The political development unfolding in Minsk, with high possibility to spill over and spread throughout the former Soviet republic of Belarus is sensitive and delicate. As an ordinary observer from an obscured and remote rural village with inconsistent connectivity, I struggle daily to understand what happens next in Minsk. The first information that emerged about opposition rallying against elected President Alexander Lukashenko was worrying and heart breaking as that country has maintained political and economic stability these years. Of course, just as I personally admired him for his courage, the current political developments vividly remind me of Republic of Sudan in North Africa.
By geography, Belarus is a landlocked former Soviet republic in Eastern Europe. It is bordered by Russia, Ukraine, Poland and Lithuania. While Sudan is encircled by seven countries, it also has to northeast a huge Red Sea. It is third-largest country in Africa, and the third-largest in the Arab world by area before the secession of South Sudan in 2011. Like many other eastern European countries, Belarus has a negative population growth rate and a negative natural growth rate. Belarus has only 9.4 million while Sudan has a population of 43 million (both 2019 estimates by UN office in charge of Global Population Studies)
Belarus is a presidential republic, governed by a president and the National Assembly. The term for each presidency is five years. Under the 1994 constitution, the president could serve for only two terms as president, but a change in the constitution in 2004 eliminated term limits. Lukashenko has been the president of Belarus since 1994.
That was changed. In 1996, Lukashenko called for a controversial vote to extend the presidential term from five to seven years, and as a result, the election that was supposed to occur in 1999 was pushed back to 2001. Throughout the period, groups such as the Organization for Security and Cooperation in Europe (OSCE) has declared the elections “un-free” because of the opposition parties’ poor results and media bias in favor of the government.
In the case of Sudan, Omar Hassan Ahmad al-Bashir came to power in June 1989. Al-Bashir, who had been in power for more than 30 years, refused to step down, resulting in the convergence of opposition groups to form a united coalition. The government retaliated by arresting more than 800 opposition figures and thousands of protesters, according to the Human Rights Watch.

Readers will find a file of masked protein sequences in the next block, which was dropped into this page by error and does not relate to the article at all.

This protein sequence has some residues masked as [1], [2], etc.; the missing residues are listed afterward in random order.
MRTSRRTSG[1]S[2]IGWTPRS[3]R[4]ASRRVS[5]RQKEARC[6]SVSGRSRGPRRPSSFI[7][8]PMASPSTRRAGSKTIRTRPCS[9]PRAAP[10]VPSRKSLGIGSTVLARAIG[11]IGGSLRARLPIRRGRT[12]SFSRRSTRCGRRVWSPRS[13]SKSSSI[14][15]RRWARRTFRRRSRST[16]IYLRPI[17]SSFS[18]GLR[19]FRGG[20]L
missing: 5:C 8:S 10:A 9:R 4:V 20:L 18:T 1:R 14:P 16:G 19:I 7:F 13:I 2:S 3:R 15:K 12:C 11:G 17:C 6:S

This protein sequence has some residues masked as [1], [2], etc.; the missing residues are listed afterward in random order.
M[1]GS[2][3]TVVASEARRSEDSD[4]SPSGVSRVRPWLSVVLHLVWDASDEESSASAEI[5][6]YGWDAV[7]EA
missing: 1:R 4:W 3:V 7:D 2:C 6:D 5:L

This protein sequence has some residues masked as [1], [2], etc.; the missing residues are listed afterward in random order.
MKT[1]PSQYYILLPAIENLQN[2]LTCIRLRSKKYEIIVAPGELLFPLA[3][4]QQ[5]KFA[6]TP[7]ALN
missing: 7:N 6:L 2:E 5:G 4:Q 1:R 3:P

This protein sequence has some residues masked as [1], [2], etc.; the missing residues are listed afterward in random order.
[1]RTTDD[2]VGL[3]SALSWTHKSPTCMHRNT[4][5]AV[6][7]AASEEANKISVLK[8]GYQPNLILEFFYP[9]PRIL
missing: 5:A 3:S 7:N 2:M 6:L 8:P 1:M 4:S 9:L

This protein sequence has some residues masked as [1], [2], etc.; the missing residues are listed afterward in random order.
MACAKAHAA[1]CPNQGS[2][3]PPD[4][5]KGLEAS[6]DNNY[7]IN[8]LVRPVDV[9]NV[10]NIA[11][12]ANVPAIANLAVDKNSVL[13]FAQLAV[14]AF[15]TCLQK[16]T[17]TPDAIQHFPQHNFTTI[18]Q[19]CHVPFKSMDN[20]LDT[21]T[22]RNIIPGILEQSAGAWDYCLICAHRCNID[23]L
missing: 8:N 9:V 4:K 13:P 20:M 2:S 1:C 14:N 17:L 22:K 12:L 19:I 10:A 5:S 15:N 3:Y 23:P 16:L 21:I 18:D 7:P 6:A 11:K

Many people died because Al-Bashir ordered security forces to disperse the sit-in peaceful demonstrators using tear gas and live ammunition in what is known as the Khartoum massacre, resulting in Sudan’s suspension from the African Union. Eventually, Omar al-Bashir was gone. Sudan opened a new political chapter with a new Prime Minister, Abdalla Hamdok, a 61-year-old economist who worked previously for the UN Economic Commission for Africa.
What makes the comparison interesting, President Alexander Lukashenko is referred to as the last political dictator in Europe. Similar title was awarded to Omar al-Bashir as the longest ruler and dictator in Africa. Significantly, long service in political position must necessarily reflect on the level development and on the lives of the population.
The political unrest in Sudan connected to both politics and economy. Sudan is rich with natural resources, as it has oil reserves. Despite that, Sudan still faced formidable economic problems, and its growth was still a rise from a very low level of per capita output. Next, agricultural production remains Sudan’s most-important sector, employing 80 percent of the workforce. Worse is production practices are rudimentary. There has not been efforts, at least, to modernize agriculture to the growing population. In 2018, 45% of the population lives on less than US$3.20 per day, up from 43% in 2010. There is still a huge increase in unemployment, so of course, politics and economy questions are inseparable.